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The Sufi Philosophy In Islamic Faith

1620 words - 7 pages

The Sufi faith has had a long and rich history in the overall Islamic faith. Sufism has many distinguishing differences in its practices and beliefs from that of the other Islamic sects that we know of today. One thing I personally found interesting is how this particular sect of Islam isn’t as popularly spoken of like the Sunni and Shi'a sects of Islam. Some of the most interesting and distinctive differences in this division of Islam is are wool clothing that the Sufi’s wear along with the most popular practice they are known for, the Whirling Dervishes. Yet these faith has many similarities with many other religions and sects of Islam. Sufism though is a purely ascetic faith that also incorporates several aspects of mysticism. The main goal of Sufism is that of many other monotheistic religions, which is, to be in union with God in the after life.
The Earliest form of Sufism is estimated to have started sometime during the Umayyad Dynasty less than a century after the founding of Islam (“Sufism” 1). Sufism is estimated to have began in 675 CE, and is a Muslim movement where followers seek enlightenment, love, and connection with God through direct encounters with the Creator (“Sufi Origins” 1). Yet some say that Sufism cant be limited to to a particular region and time where it was conceived as a faith, or a particular language or society that it originated from. Many believe that Sufism has always been in one from or another throughout all time (“Practices of Sufism” 1). Sufism has been prominent during its time in history beginning as a acetic faith within Islam (“Sufism” 1). According to Fisher the early Sufis turned to asceticism as a way of deepening their faith and growing closer to God. Sufism is based on internal non-attachment than to completely withdraw form society and being unattached from the world (407). These early Sufis were devout to the Islamic scripture such as the Qur’an and traditions, many of these people dedicated their lives to the principal of tawakkul, which means to have full trust in God (“Sufism” 2). Sufism as it is today is not a uniform system, they have many different trends and schools of thought and differences in what practices they prefer (“Practices of Sufism” 2).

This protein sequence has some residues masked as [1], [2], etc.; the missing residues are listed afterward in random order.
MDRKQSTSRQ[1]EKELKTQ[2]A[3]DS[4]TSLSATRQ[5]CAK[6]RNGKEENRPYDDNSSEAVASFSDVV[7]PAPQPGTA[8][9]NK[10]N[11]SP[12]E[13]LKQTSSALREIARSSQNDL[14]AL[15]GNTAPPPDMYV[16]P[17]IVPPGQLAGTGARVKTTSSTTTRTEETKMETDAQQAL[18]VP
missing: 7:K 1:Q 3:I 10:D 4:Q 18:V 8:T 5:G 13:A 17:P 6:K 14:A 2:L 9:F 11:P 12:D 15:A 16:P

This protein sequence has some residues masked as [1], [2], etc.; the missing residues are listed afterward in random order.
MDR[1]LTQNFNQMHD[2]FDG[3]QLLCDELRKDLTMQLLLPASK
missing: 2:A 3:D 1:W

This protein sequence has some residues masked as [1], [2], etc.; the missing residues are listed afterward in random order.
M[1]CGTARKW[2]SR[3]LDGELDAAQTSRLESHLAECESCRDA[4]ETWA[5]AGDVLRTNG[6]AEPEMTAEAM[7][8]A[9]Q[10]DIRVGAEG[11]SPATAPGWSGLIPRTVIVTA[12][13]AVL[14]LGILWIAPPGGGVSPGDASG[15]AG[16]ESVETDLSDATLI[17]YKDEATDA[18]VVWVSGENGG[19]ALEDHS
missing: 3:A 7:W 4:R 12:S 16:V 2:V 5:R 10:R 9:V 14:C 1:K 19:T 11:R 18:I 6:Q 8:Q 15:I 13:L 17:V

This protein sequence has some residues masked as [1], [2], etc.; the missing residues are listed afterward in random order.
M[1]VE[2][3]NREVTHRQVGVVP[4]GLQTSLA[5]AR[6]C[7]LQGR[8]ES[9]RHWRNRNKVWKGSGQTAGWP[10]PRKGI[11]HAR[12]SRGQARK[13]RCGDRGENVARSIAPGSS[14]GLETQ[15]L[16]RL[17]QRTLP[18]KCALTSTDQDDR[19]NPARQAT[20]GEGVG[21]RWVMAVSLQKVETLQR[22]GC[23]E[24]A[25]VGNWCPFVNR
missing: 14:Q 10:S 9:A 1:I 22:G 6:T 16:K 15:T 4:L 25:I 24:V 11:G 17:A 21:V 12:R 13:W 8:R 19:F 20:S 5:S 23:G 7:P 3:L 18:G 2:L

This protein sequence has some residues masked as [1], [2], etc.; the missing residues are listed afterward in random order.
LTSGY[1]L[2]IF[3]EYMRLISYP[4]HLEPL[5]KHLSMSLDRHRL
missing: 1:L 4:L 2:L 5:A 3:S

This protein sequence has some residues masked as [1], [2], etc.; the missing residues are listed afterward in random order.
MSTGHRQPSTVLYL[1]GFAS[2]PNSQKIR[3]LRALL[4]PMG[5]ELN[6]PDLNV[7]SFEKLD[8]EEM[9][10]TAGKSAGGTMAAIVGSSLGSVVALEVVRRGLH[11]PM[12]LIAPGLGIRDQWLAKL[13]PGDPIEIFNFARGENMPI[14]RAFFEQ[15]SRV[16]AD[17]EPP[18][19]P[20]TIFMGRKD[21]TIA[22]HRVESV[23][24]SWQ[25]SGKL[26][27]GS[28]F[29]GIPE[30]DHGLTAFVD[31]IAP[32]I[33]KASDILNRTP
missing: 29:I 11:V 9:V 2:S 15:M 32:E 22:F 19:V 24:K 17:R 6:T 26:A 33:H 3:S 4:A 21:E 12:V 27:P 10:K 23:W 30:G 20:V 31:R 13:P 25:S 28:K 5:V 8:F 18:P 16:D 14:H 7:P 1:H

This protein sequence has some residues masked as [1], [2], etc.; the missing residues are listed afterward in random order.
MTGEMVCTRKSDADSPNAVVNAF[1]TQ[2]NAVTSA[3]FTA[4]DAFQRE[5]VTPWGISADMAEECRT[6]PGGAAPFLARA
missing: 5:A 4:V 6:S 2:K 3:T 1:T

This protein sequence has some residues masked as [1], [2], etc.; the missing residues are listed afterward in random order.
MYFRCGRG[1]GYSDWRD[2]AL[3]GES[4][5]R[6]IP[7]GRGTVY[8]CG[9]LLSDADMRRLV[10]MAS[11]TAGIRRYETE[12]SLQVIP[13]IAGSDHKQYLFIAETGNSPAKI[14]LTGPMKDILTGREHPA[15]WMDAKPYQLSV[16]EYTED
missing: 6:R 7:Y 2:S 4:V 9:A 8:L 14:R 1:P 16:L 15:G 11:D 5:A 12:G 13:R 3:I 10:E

Sufi beliefs are based on the orthodox Islam texts the Qur’an. Their main two beliefs are that one must have absolute faith in God, and that there is no deity other than God. The idea that there is no other deity than God has had some different interpretations over time. Many say that this means that nothing in the physical world exists except for god, or another interpretation is that nature, meaning the physical world, and God are both two parts of the same entity (“Sufism” 2). Sufis traditionally take vows of celibacy and poverty (“Sufi Origins” 2). Sufis feel that the world itself is a book with different symbols and pieces of art from God, and are understood by those who are aware enough to see them. Sufis believe that the path they have...

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